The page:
Patch management is the process that helps you keep your IT assets safe, protected, and functioning optimally. Server patching follows many general patch management best practices, but it also includes tasks and processes that are specific to patching servers. In this article, we’re going to discuss what patch management best practices apply to server patching in your IT environment, and how you can start improving your server patch management process.
What is server patching?
Server patching is the specific process of managing patches and updates for your server. When server patching is conducted efficiently, it protects your server from outside threats and optimizes its performance.
Patch management vs change management
Change management is the process, framework, and methods used to manage any change or development within an organization. Patch management is a type of change management. It is the process of finding, obtaining, verifying, and deploying patches to your organization’s IT assets.
How to ensure your server is patched correctly and effectively
Server patching can be a large undertaking because of the high impact a server can have on an organization. To ensure your server patch management process will effectively maintain updates on and keep your server safe, follow these six patch management best practices:
7 server patching best practices
Many of the best practices for server patching are included in general patch management best practices, but some are unique to server patch management. Here are six recommended server patching best practices:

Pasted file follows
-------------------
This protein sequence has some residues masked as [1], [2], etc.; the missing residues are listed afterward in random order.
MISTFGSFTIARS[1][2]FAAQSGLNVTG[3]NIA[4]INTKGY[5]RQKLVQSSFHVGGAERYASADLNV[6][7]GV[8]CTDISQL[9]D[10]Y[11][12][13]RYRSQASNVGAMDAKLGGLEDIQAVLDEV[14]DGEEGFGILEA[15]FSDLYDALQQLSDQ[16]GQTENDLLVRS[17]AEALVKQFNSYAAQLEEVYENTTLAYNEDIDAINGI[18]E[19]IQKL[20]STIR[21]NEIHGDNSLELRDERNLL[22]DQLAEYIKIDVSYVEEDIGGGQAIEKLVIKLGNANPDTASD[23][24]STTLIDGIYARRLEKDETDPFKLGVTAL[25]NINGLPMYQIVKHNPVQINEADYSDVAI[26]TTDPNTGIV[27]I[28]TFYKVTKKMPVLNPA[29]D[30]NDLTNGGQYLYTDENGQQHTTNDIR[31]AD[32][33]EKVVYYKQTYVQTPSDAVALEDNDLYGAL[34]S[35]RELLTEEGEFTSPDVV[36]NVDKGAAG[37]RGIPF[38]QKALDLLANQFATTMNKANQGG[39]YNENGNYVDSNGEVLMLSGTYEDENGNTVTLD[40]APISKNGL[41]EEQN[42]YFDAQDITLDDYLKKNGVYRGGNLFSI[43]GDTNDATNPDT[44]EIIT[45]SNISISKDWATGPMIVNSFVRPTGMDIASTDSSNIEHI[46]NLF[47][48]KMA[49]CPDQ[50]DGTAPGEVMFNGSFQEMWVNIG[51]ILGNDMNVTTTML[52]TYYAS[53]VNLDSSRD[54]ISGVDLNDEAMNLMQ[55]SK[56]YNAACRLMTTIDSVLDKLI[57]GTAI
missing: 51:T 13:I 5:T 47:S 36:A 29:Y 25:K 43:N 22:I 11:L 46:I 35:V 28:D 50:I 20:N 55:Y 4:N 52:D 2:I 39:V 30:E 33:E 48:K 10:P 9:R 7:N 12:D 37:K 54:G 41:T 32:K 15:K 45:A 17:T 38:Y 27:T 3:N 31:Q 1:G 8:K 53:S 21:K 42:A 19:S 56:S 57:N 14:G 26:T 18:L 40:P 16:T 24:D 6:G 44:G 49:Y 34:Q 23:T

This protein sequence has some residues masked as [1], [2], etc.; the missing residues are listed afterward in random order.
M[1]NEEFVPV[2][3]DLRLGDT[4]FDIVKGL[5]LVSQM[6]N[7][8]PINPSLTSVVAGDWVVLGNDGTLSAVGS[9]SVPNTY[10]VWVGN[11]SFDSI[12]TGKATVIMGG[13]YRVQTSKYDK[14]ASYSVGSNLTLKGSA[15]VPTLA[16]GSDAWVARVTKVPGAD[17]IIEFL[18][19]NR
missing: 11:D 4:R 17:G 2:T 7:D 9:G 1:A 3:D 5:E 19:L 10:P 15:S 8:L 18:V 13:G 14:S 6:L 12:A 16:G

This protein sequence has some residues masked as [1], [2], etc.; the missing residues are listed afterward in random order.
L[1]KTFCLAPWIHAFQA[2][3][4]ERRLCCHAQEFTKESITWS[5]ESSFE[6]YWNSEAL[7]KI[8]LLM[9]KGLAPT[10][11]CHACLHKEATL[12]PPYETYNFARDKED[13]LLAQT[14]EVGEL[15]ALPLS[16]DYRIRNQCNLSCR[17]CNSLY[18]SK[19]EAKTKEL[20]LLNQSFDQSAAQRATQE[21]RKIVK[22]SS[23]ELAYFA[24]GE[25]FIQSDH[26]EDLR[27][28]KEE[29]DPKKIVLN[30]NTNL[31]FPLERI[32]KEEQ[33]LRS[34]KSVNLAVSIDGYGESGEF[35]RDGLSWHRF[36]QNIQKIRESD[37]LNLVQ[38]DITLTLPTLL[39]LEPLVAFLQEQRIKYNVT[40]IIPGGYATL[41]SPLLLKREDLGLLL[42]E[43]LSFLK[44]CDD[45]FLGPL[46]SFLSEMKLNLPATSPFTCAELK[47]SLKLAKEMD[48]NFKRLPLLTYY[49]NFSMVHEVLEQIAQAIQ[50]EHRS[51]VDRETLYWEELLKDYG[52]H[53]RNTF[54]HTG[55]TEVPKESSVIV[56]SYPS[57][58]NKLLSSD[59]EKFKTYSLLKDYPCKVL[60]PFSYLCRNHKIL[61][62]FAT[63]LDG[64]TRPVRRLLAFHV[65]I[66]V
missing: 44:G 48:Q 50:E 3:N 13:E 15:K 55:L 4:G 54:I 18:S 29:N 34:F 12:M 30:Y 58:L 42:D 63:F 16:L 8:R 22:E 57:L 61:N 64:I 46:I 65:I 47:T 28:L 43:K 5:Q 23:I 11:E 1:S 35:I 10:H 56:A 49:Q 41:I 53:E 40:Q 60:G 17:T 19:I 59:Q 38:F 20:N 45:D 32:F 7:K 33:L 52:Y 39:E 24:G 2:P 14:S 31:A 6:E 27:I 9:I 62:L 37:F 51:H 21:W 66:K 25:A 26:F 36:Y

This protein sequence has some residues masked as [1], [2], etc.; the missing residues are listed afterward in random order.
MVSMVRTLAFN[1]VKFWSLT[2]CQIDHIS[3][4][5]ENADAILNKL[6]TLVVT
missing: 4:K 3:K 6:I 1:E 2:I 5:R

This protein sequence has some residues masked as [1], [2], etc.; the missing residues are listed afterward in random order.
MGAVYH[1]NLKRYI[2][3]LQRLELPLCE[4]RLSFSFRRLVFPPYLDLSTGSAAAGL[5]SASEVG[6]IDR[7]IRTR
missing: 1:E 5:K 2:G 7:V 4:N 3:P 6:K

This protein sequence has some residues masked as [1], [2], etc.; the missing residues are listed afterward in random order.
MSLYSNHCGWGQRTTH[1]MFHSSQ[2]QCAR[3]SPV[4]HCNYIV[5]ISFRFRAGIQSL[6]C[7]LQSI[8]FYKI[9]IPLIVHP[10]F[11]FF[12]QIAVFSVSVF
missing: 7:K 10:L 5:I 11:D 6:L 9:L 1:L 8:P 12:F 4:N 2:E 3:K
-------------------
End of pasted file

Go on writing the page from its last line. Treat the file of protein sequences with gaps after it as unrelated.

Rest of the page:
1. Obtain patch management software
To set a solid base for your server patching efforts, invest in patch management software. Patch management software contains tools and features specifically designed to simplify and streamline your patch management process for all your IT systems.
Investing in patch management software will immediately put your IT environment in a much better position with cybersecurity because you’ll be able to more easily patch and protect your server and other endpoints.
2. Establish a patch management policy
Establishing a patch management policy is a key step you should take in your overall patch management process. A patch management policy includes your organization’s plans and procedures for executing patch management in your IT environment.
Within the patch management policy, make sure to include specific actions pertaining to identification and application of valuable or necessary server patches. This helps to ensure your server is accounted for, server patching is structured, server risk is minimized, and that server downtime is limited. Servers are important IT assets, and you want to ensure that your server remains protected and functions optimally.
3. Evaluate server risk
For efficient server patch management, one of the tried-and-true methods is to take a risk-based approach to patching a server. A risk-based approach involves using risk assessments to identify any vulnerabilities in the server, evaluating how easily the vulnerability could be exploited and the impact that could have on the server, and determining whether there are other ways to manage the vulnerability besides patching.
It’s practically impossible to patch every single vulnerability that exists on servers. Thus, evaluating the risks and potential impacts enables you to prioritize server patches and effectively conduct server patch management.
4. Create a server patching schedule
A server patching schedule is a documented plan for how often a server will be patched, the method for obtaining patches, and the implementation of patches on the software.